I forgot to suggest that before you file anything in Housing Court, you should take a look at the Department of Buildings site (under Sites of Interest, in the right column →). Or maybe I did tell you, but it bears repeating because of what happened when I was next in Housing Court.
Go into the DOB web site and run a check on your building, to see if the DOB has placed any violations on your house. Although Housing Preservation and Development and the DOB operate separately to define and fine violations, they do occasionally overlap. They did in the case of my building, as I’m about to tell you.
So before you fill out the petition to have an HPD inspector visit and certify violations, make sure that you have in hand any DOB violations; you will want to put any of them that correspond to Housing Maintenance Code onto your list.
In Part 7, I explained how I put my complaints back onto the Housing Court calendar for April 10 at 9:30. And so, on April 10, I went back to Housing Court.
To my surprise, Chaz Skush-O’Brien showed up, along with Larry, his lawyer. The three of us went up to the bar and talked to an HPD lawyer. Chaz had arrived with pictures on his cell phone of the work that had been done. I, in turn, agreed that certain items had been taken care of; now only two problems remained.
Chaz and Larry conceded that the sloping/sinking floor problem remained but was “minor” (it isn’t) and that they were “dealing with it, dealing with contractors.” There was a lot of verbiage about how it was being dealt with.
The HPD lawyer told me my options, one of which was just agreeing right then to an extension of time to repair the floor. I said “No.” Chaz said, “The problem has existed since we bought the building.” I said, “You didn’t buy the building,” and he had to correct himself. (I love moments like that.) But I was adamant about not agreeing to extend the time for repairs. So we sat down at the long table in front of the judge’s bench.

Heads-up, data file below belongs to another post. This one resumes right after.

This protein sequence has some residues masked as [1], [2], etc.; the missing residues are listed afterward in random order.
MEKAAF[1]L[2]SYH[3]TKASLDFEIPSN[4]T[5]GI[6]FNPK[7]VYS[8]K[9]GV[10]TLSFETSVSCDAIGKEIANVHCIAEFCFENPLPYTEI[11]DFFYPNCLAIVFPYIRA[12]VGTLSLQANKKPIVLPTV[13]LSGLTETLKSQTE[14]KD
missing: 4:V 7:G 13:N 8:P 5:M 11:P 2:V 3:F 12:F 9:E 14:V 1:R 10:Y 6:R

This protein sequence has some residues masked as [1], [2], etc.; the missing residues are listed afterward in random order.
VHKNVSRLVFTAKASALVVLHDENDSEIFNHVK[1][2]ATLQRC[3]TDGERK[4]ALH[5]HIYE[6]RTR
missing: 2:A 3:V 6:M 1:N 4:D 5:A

Judge Wendt was not there (I think he was on vacation), so we sat before Judge Gonzalez. New judge, same old: Larry decided to launch himself again into an accusation about how this was part of a continuing litigation with “Ms. Fein,” and what I was doing was just retaliation. I was thinking, “Huh?” Given that I was the one who sued them, what was I retaliating for? But I didn’t need to bring up how illogical this was, because Judge Gonzalez ignored it. (She didn’t, as had Judge Wendt, state that other litigation wasn’t relevant in Housing Court; she just passed right over it.)
Larry then said that the Skush-O’Briens were trying to rectify the problem but they didn’t know how complicated it was, it required investigation, and blah blah, and how long it would take blah blah. So they needed an extension but couldn’t promise when it could get done.
Judge Gonzalez and the HPD lawyer asked me whether I was agreeable to granting a further extension. I said, “No.” And then I explained why I was being so uncooperative: the DOB had issued a violation for the same problem in the summer of 2010, that the Skush-O’Briens had thus known about it for two years, that they had no responded to the DOB and that we had a $2500 DOB fine on that violation. So I wasn’t inclined to give them time to do anything, since they’d had two years already and hadn’t fixed it.
Triumph! Smoking gun! (I love this stuff, or did I already say that?)
Larry blustered, “This is the first we’ve heard about this violation!” that there had been hours of depositions! during which the subject had never come up! Chaz leaned over and whispered to him. Larry asked for a minute to consult with his client. Chaz then conceded that he had indeed known about the violation but had done nothing to cure it.
The judge then told me that she could start fines rolling but why not give them 30 days? I was reluctant, until she explained: if in thirty days they hadn’t fixed the problem, the fines would start rolling retroactive to February 28, when Judge Wendt had signed the Order to Show Cause.
“Oh,” I said. And then, graciously, I agreed to a 30 days extension.
And thus our next Housing Court date was set for May 17.
I went home and pulled the actual DOB violation out of my litigation file and stuck it into my Housing Court file, to brandish when I returned to court.
Next: What happened on May 17.